Wanderlino Arruda
Djalma Souto


Educators and Jequitibás

It all started with an analogy done by Rubem Alves, in his book “TALK TO WHO WANTS TO TEACH”, making a comparison between Jequitibás and Eucalyptus trees, for confrontation or synchronization between educators and professors. What differences exist between an educator and a professor? What is the difference between a jequitibá and a eucalyptus tree? Well, first it’s good to remember the differences between an old pharmacist and a modern druggist; between an old, mule drawn trader and a modern cargo transporter. The old pharmacist was a complete professional, used to performing every procedure in the pharmacy: He would measure, mix and manipulate the substances, transforming them into medicine, carefully package them and then, tenderly entrust them to his clients, delivering them to the very sickbed when necessary. The pharmacist always had a little conversation for each person that came into his pharmacy. He was the main spring of his commercial establishment. A pillar of local culture, distributor of wise advice and local news, and a sort of social fraternity director, a passer-on of wise old sayings and life directives. The mule drawn trader was a man who raised his team of animals, fed them every day, cleaned them, put on the saddle, took care of the cargo, put up camp and even told stories to his companions at night, around a warm campfire. No one hears about the pharmacist and the mule drawn trader anymore. What we have are busy, impersonal pharmacies, void of consideration for people’s feelings. Exceptions, of course, are rare. Freight drivers don’t even exist in the place of the mule drawn traders. What you have are companies directed by offices that communicate by telephone, controlled by computers, smelling of sterility, distant, as distant as the destiny of the cargo they carry.

And what about the educators? They were men and women dedicated to their choice for a lifetime, sharing and mixing their lives with the lives of their students. They were the transmitters of universal knowledge, teaching everything, from hygiene to world history. From the mother tongue to the most complex arithmetic. From geography to religion, from drawing to natural science. From home economics to etiquette. It was a time that forged competent and educated young men and women, a refined nobility, in an environment with an eternal perfume of spring. The professors of today, or at least those who are not educators, poor things, are disposable, a perfectly substitutable work force. They remain on strike for months at a time, go off on recess, go off on vacation, are laid off or fired…and all this time wasted away from school goes on continuously with absolutely no effect whatsoever on governmental, national or public concern or consideration toward their situation, they are just replaceable employees, competence or degree making little difference in their passing. An even better comparison can be found between the jequitibá and eucalyptus trees. The jequitibá is a long living tree, getting up to fifty, one hundred, two hundred years old and more, passing from generation to generation, useful and precious. Now, to the contrary, the eucalyptus tree is ripe for the taking in four or five years, a green desert, good for little except its wooden face value, a silent den, home to no warm blooded animal or bird.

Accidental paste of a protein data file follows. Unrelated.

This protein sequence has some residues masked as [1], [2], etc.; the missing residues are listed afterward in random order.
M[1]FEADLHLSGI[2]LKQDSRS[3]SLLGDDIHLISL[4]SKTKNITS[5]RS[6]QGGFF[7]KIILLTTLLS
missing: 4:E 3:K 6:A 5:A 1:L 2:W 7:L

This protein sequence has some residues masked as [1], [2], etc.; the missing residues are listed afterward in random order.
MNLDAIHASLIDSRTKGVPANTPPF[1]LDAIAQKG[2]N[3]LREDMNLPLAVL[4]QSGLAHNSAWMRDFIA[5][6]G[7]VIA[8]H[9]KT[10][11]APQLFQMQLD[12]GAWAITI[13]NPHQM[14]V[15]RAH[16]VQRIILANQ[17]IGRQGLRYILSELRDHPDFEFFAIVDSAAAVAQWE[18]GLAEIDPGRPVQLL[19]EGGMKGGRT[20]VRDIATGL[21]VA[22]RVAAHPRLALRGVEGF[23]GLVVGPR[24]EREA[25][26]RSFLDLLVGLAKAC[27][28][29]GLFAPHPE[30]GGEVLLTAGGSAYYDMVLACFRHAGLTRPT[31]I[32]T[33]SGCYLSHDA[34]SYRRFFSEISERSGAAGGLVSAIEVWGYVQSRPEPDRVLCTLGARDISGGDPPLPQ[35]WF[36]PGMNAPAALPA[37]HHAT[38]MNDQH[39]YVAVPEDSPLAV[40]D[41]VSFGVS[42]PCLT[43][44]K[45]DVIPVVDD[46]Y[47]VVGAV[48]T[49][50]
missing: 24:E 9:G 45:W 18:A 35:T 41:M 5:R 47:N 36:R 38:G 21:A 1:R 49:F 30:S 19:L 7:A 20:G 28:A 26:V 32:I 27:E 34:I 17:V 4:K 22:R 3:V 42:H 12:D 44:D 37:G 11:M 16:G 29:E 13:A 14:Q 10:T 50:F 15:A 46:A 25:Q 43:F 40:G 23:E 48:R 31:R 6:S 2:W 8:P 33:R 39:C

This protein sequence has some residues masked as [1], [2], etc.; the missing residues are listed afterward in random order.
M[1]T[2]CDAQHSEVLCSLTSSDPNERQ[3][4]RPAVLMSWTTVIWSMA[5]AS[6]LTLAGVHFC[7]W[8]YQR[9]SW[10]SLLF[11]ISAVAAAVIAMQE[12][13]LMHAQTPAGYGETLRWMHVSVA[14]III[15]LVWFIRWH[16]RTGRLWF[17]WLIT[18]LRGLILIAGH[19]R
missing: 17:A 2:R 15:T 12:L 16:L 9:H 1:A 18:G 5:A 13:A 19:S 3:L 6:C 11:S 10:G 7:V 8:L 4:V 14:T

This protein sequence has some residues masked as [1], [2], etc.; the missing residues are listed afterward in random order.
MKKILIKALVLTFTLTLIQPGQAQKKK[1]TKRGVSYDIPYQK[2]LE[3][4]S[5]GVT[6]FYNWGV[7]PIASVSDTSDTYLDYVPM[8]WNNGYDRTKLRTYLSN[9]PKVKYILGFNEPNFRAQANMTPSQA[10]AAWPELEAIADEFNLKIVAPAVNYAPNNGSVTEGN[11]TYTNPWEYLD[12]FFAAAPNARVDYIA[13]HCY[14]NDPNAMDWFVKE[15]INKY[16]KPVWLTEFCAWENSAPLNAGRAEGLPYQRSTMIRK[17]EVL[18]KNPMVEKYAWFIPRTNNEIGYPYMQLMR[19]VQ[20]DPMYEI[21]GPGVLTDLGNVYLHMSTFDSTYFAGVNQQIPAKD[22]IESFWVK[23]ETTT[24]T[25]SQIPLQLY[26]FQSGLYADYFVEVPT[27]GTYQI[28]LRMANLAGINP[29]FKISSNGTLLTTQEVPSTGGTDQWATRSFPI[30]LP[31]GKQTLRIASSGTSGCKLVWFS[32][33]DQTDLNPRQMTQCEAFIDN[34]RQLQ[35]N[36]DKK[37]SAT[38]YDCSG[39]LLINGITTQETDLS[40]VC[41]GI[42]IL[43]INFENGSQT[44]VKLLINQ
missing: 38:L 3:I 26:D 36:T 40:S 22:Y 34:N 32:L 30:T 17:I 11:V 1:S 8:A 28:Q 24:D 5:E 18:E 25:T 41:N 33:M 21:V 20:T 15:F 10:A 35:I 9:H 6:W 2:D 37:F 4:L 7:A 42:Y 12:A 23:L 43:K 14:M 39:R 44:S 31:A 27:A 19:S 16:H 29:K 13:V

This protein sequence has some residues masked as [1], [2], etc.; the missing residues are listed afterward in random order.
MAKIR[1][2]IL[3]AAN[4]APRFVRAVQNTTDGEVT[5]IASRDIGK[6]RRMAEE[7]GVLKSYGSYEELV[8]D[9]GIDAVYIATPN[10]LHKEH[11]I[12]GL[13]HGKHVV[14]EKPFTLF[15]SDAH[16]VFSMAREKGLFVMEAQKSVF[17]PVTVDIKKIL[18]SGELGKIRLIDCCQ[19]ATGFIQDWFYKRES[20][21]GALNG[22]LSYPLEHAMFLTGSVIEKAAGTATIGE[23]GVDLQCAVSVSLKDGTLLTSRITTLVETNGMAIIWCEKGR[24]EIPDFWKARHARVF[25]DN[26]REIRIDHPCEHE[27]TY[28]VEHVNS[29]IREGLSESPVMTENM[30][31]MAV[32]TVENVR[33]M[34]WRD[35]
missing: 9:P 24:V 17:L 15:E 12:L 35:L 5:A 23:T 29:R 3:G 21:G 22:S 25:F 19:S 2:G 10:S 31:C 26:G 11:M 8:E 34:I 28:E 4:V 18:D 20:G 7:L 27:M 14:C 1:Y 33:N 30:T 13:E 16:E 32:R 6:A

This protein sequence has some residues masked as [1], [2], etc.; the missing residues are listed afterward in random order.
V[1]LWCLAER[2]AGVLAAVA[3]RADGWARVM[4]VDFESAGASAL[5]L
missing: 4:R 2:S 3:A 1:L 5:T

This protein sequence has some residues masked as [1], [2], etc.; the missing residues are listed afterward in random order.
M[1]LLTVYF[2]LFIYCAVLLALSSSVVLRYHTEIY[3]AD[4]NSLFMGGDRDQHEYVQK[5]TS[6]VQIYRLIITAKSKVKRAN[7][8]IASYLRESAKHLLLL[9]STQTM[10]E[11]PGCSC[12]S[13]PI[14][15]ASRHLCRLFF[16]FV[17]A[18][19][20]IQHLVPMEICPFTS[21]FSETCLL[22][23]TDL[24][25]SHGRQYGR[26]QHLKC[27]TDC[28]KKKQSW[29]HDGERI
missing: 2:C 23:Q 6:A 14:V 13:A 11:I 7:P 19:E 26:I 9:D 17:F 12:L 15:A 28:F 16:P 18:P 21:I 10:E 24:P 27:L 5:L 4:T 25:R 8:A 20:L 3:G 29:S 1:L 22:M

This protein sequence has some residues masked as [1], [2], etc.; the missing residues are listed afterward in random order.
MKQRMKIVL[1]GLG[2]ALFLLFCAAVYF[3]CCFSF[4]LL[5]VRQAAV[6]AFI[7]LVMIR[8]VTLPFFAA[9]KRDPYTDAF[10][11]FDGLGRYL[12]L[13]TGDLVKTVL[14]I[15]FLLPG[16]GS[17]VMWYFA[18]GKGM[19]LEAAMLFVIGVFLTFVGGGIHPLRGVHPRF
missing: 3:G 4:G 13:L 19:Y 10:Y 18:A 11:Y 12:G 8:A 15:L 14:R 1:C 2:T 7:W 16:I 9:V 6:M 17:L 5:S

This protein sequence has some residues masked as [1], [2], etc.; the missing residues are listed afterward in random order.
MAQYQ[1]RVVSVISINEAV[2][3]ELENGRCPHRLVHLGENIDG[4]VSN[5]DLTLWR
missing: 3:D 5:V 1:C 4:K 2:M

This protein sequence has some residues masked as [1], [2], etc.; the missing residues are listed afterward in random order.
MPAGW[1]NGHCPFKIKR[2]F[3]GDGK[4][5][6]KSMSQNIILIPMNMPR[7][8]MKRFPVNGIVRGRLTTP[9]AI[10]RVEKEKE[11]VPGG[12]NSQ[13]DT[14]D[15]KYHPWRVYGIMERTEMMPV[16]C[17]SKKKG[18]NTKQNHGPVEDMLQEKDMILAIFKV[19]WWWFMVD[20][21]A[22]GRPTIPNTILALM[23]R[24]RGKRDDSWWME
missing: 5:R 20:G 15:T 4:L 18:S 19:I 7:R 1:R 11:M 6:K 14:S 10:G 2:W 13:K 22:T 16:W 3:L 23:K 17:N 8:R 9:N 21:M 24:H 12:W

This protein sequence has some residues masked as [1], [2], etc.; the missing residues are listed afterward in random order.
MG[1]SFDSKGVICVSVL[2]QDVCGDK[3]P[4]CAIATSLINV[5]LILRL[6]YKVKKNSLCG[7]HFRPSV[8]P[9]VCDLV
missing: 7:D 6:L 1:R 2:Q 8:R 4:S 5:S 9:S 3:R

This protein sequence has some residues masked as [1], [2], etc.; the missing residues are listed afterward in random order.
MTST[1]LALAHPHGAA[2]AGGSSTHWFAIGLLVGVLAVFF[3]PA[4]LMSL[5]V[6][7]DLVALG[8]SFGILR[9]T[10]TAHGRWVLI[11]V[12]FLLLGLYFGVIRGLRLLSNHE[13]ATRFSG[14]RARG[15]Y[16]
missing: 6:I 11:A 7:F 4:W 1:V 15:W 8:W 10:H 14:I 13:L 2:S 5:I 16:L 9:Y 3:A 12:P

And is all this the truth? It is no use for modern professionals in teaching, or educational employees, as they like to be called, in reference to union matters, to deny it. It’s the world itself that is dissolving the office of the educator, the same way that it also almost finished off the jequitibá, the braúna, the candeio, the jacarandá, the cedro, the peroba and the sucupira. The jequitibá, strong and eternal, symbolizes the educator. It transmits a soothing presence of permanence. It remains as the world passes, useful in all directions. The eucalyptus, - disposable by nature, is the professor, that no longer accompanies the student. He has no time to spend on his charges, no longer following the individual drama of his pupils, doesn’t feel or live anything professionally, desperately racing from school to school, from class to class, to earn his paltry daily wages, or somewhat more when well placed. The professor no longer remembers his students’ names and the students aren’t interested in their professors’, either. Wireless teaching machines, they are, and little else!
The in success of much in the world today has its causes firmly rooted in disloyalty and lack of interest, motivation and incentive, along with the incapacity to dream. The growing disinterest of world governments in relation to education is what is really behind the failure of the profession of the educator, relegating it to last place in the list of national priorities, getting rid of it, principally because education in itself gives additional advantages to those interested…political campaigns. How to weasel out percentages, the famous one-third, of the payment checks? Unfortunately, many educators holding the vocation of educators end up transforming themselves into simple professors. Like simple eucalyptuses. Without loyalty, without a total, living conviction of purpose. Without developing the capacity of tenderness, of refinement, of personal interest in what they do.
Happy and content is the educator who still maintains his loyalty to their profession, like the mule drawn trader and old pharmacist. These - I’m sure - are worth their place in heaven.

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